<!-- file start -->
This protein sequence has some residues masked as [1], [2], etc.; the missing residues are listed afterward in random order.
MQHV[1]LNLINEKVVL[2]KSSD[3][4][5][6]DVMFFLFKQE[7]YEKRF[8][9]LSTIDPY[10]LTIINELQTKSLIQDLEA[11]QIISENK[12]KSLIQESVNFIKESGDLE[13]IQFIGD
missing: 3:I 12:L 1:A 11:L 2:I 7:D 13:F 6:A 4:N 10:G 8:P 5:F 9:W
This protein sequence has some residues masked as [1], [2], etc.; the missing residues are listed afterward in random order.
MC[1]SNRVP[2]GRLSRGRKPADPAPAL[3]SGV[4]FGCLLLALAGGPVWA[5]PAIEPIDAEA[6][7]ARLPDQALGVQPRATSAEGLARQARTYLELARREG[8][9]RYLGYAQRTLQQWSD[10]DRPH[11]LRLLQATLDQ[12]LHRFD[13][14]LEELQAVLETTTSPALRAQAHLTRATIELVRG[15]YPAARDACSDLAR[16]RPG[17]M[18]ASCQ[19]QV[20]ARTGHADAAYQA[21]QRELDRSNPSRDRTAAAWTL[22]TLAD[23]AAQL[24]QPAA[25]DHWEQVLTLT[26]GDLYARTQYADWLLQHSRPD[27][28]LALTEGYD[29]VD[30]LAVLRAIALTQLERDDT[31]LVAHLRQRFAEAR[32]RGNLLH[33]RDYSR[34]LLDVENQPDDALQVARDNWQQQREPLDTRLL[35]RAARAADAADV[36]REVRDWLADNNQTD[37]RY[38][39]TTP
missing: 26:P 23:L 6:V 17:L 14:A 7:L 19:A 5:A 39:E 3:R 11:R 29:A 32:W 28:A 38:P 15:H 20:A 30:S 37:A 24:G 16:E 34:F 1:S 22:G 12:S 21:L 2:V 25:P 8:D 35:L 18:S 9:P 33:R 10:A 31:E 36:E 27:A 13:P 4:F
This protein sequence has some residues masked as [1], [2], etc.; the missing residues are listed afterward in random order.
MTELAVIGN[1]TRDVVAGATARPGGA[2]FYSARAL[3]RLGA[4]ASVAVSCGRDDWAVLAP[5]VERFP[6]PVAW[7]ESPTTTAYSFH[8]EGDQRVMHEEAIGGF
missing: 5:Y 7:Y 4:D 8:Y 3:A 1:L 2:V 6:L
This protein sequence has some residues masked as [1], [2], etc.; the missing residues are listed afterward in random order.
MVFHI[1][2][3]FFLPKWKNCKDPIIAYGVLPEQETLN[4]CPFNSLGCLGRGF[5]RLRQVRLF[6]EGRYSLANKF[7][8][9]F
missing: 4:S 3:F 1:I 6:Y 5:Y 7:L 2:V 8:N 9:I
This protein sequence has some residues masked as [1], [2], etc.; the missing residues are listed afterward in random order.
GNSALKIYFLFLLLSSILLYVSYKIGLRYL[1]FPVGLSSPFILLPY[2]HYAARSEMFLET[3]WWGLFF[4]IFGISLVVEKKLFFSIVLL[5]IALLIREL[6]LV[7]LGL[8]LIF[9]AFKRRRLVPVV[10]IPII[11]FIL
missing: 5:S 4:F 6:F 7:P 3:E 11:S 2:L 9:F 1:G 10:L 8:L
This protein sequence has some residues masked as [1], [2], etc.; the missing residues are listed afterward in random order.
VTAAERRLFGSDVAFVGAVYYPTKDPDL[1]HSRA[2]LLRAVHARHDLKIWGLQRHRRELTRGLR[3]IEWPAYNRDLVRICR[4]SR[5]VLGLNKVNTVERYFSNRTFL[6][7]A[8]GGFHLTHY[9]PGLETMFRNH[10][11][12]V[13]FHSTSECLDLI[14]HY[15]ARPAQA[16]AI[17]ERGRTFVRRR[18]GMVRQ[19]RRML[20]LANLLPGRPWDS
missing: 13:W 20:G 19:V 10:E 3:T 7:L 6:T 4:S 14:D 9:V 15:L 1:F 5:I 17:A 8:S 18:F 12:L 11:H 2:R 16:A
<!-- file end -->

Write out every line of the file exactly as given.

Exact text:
This protein sequence has some residues masked as [1], [2], etc.; the missing residues are listed afterward in random order.
MQHV[1]LNLINEKVVL[2]KSSD[3][4][5][6]DVMFFLFKQE[7]YEKRF[8][9]LSTIDPY[10]LTIINELQTKSLIQDLEA[11]QIISENK[12]KSLIQESVNFIKESGDLE[13]IQFIGD
missing: 3:I 12:L 1:A 11:L 2:I 7:D 13:F 6:A 4:N 10:G 8:P 5:F 9:W
This protein sequence has some residues masked as [1], [2], etc.; the missing residues are listed afterward in random order.
MC[1]SNRVP[2]GRLSRGRKPADPAPAL[3]SGV[4]FGCLLLALAGGPVWA[5]PAIEPIDAEA[6][7]ARLPDQALGVQPRATSAEGLARQARTYLELARREG[8][9]RYLGYAQRTLQQWSD[10]DRPH[11]LRLLQATLDQ[12]LHRFD[13][14]LEELQAVLETTTSPALRAQAHLTRATIELVRG[15]YPAARDACSDLAR[16]RPG[17]M[18]ASCQ[19]QV[20]ARTGHADAAYQA[21]QRELDRSNPSRDRTAAAWTL[22]TLAD[23]AAQL[24]QPAA[25]DHWEQVLTLT[26]GDLYARTQYADWLLQHSRPD[27][28]LALTEGYD[29]VD[30]LAVLRAIALTQLERDDT[31]LVAHLRQRFAEAR[32]RGNLLH[33]RDYSR[34]LLDVENQPDDALQVARDNWQQQREPLDTRLL[35]RAARAADAADV[36]REVRDWLADNNQTD[37]RY[38][39]TTP
missing: 26:P 23:L 6:V 17:L 14:A 7:L 19:A 5:A 39:E 3:R 11:R 29:A 32:W 28:A 38:P 15:H 20:A 30:S 37:A 24:G 16:E 34:F 1:S 22:G 12:S 21:L 2:V 25:P 8:D 35:L 18:S 9:P 33:R 10:A 31:E 36:E 27:A 13:P 4:F
This protein sequence has some residues masked as [1], [2], etc.; the missing residues are listed afterward in random order.
MTELAVIGN[1]TRDVVAGATARPGGA[2]FYSARAL[3]RLGA[4]ASVAVSCGRDDWAVLAP[5]VERFP[6]PVAW[7]ESPTTTAYSFH[8]EGDQRVMHEEAIGGF
missing: 5:Y 7:Y 4:D 8:Y 3:A 1:L 2:V 6:L
This protein sequence has some residues masked as [1], [2], etc.; the missing residues are listed afterward in random order.
MVFHI[1][2][3]FFLPKWKNCKDPIIAYGVLPEQETLN[4]CPFNSLGCLGRGF[5]RLRQVRLF[6]EGRYSLANKF[7][8][9]F
missing: 4:S 3:F 1:I 6:Y 5:Y 7:L 2:V 8:N 9:I
This protein sequence has some residues masked as [1], [2], etc.; the missing residues are listed afterward in random order.
GNSALKIYFLFLLLSSILLYVSYKIGLRYL[1]FPVGLSSPFILLPY[2]HYAARSEMFLET[3]WWGLFF[4]IFGISLVVEKKLFFSIVLL[5]IALLIREL[6]LV[7]LGL[8]LIF[9]AFKRRRLVPVV[10]IPII[11]FIL
missing: 5:S 4:F 6:F 7:P 3:E 11:S 2:L 9:F 1:G 10:L 8:L
This protein sequence has some residues masked as [1], [2], etc.; the missing residues are listed afterward in random order.
VTAAERRLFGSDVAFVGAVYYPTKDPDL[1]HSRA[2]LLRAVHARHDLKIWGLQRHRRELTRGLR[3]IEWPAYNRDLVRICR[4]SR[5]VLGLNKVNTVERYFSNRTFL[6][7]A[8]GGFHLTHY[9]PGLETMFRNH[10][11][12]V[13]FHSTSECLDLI[14]HY[15]ARPAQA[16]AI[17]ERGRTFVRRR[18]GMVRQ[19]RRML[20]LANLLPGRPWDS
missing: 13:W 20:G 19:V 10:E 3:T 7:L 6:T 4:S 14:D 9:V 15:L 1:F 5:I 17:A 8:S 18:F 12:L 11:H 2:R 16:A